Posts Tagged With: Dealing with congenital heart conditions

Day 743: Be nice to me

Exactly a week ago, I attended a meeting of doctors, nurses, and other treaters at the large hospital-based primary care practice where I work. We started the meeting by taking turns talking about anything we chose — work, personal life, whatever.  The person who went before me described something stressful going on her in life, and then said, “So, be nice to me.”

During my turn, I spoke about the therapy groups I offer for people with depression, anxiety, and stress, as well as my new in-the-moment responsiveness for patients expressing  need and distress during their doctor visits. To end my check-in, I mentioned how I’ve been dealing with personal medical issues and uncertainties recently, and I ended with the same request: “Be nice to me.”

It’s nice to ask for niceness from nice people around you, isn’t it?

The day after that meeting, I consulted with a new cardiologist — Dr. Landzberg at Boston Children’s Hospital — which I wrote about here. Yesterday, I heard from my long-time chief cardiologist at a different hospital, Dr. Deeb Salem, who is always nice to me. Dr. Salem nicely sent along to me Dr. Landzberg’s nice note about last week’s consult.

Before I reveal that, I’m going to request this:

Be nice to me.

Despite my dreams/hopes/wishes to the contrary, Dr. Landzberg agreed with my other cardiologists who believe that I will most likely need heart surgery to repair or replace my valve. When? That is unclear, at this point. Even though it would be nice to think surgery is in the distant future, it might be sooner than nicer/later. To determine the timing, I’ll be undergoing (with various degrees of niceness) lots of tests, including a test I’ve had once before, which was definitely not nice to me.  That test is a transesophogeal echocardiogram, which I shall not discuss in detail here, because I want to be nice to you. Instead, I shall offer this nicely short description: gag me with a spoon (or a medical device).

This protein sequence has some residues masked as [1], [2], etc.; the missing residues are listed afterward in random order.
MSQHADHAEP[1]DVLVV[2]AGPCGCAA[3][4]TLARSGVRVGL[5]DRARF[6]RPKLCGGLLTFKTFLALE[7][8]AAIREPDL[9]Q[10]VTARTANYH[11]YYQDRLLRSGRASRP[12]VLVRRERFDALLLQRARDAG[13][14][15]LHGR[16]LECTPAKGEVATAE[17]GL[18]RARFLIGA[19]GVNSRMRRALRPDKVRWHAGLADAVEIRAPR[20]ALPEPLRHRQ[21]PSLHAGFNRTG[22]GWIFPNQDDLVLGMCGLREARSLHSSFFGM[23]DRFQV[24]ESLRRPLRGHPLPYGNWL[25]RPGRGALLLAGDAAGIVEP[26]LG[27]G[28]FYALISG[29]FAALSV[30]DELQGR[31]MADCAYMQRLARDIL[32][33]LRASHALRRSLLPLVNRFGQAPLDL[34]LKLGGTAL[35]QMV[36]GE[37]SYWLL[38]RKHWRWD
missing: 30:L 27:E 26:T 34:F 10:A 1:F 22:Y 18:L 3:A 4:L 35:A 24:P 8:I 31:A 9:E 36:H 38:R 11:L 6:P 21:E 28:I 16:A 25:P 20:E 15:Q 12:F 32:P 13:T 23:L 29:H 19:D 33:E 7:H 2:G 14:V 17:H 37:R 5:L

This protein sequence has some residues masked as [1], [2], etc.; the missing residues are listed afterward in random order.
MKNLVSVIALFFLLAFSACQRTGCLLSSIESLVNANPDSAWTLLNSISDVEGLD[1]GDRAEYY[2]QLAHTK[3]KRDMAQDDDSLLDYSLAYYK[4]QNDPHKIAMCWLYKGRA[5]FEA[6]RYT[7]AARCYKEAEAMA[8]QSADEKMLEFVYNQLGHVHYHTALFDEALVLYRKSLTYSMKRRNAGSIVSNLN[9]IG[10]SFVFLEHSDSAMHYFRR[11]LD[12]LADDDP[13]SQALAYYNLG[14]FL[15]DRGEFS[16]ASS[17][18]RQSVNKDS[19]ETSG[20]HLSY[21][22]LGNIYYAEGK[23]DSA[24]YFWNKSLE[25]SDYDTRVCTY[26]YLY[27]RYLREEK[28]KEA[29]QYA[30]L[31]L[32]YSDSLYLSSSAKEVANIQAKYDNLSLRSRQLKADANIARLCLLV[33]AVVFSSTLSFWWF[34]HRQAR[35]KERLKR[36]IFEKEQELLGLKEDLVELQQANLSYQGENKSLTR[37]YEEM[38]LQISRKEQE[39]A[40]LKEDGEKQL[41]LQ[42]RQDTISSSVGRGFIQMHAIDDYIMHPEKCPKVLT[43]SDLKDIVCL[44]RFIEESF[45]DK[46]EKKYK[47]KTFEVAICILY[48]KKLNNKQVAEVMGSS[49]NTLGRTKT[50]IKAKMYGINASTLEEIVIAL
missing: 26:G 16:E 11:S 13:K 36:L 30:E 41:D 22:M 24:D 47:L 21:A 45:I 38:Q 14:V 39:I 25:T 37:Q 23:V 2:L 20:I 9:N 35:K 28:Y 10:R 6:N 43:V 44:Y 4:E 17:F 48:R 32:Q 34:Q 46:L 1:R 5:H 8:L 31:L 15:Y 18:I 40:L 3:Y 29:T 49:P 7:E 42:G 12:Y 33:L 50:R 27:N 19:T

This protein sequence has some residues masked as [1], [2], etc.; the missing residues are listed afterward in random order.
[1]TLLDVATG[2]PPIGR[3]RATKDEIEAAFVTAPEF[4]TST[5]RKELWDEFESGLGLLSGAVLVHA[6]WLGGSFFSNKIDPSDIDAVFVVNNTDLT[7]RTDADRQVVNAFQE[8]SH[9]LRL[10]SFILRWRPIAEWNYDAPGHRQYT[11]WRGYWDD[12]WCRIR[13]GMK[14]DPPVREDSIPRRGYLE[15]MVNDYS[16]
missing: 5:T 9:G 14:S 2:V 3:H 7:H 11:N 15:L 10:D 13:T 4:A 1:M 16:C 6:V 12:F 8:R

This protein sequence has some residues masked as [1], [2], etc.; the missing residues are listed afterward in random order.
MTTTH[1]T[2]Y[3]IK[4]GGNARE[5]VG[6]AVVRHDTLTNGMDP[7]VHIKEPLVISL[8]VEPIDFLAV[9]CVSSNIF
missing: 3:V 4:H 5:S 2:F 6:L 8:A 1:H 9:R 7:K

Here’s some nicer news: I asked Dr. Salem about my plans to visit California at the end of February with my son, and Dr. Salem nicely approved.

I received all that not-completely-nice news yesterday afternoon, when I was at work.  Earlier in the day, I had met with two nice people, in individual therapy, who were hurting emotionally. My main prescription to both of them was

Be nice to yourself

… because — as I’ve noticed in my many nice years on this earth —  people in pain can be the OPPOSITE of nice to themselves. That’s neither nice nor helpful.

Nicely inspired by that, I am ordering myself in this moment (and — why not? — every nicely subsequent moment) to

Be nice to me.

Nice. Feel free to nicely join me in that nice commitment to be nice to oneself, whenever possible.

I think it would be nice to share, at this point, some nice photos I took yesterday:


I don’t know if this is nice or not, but when I’m stuck in nice traffic I sometimes take photos to nicely pass the time. That bumper sticker nicely caught my eye on my drive in to work, because “Lax” is the abbreviation for the Los Angeles Airport, the February destination for me and my nice son (who will turn a nice 17 years old during my time in California).

Next nice photo?


The above is another nice prescription I offered one of my nice patients yesterday morning, as I invited him to gain some nice perspective on a worry that was not-so-nicely taking up a lot of time and space in his head. Hmmm. Maybe I could nicely give myself that same nice prescription, as a helpful reminder about future heart surgery.


That’s Mike, one of the very nice nurses who was at the meeting last Tuesday. Since that meeting, EVERY TIME MIKE WALKS BY ME OR MY OFFICE he says, “Be nice to Ann.” As a matter of fact, Mike is saying “Be nice to Ann” as I’m taking that freaking photo. Nice, Mike.

I’ll have to tell Mike how nice that makes me feel (even though we’ve only been nicely teasing each other about it, so far). I’ll take that nice action, today. Here’s another nice idea: why wait letting people you know you appreciate them?


That nice photo shows Mary, one of my incredibly nice co-workers (nicely appearing previously in this nice post) showing me a gift one of her artistic patients appreciatively and nicely drew for her. Isn’t that a wonderfully nice present for somebody who listens so nicely and so well?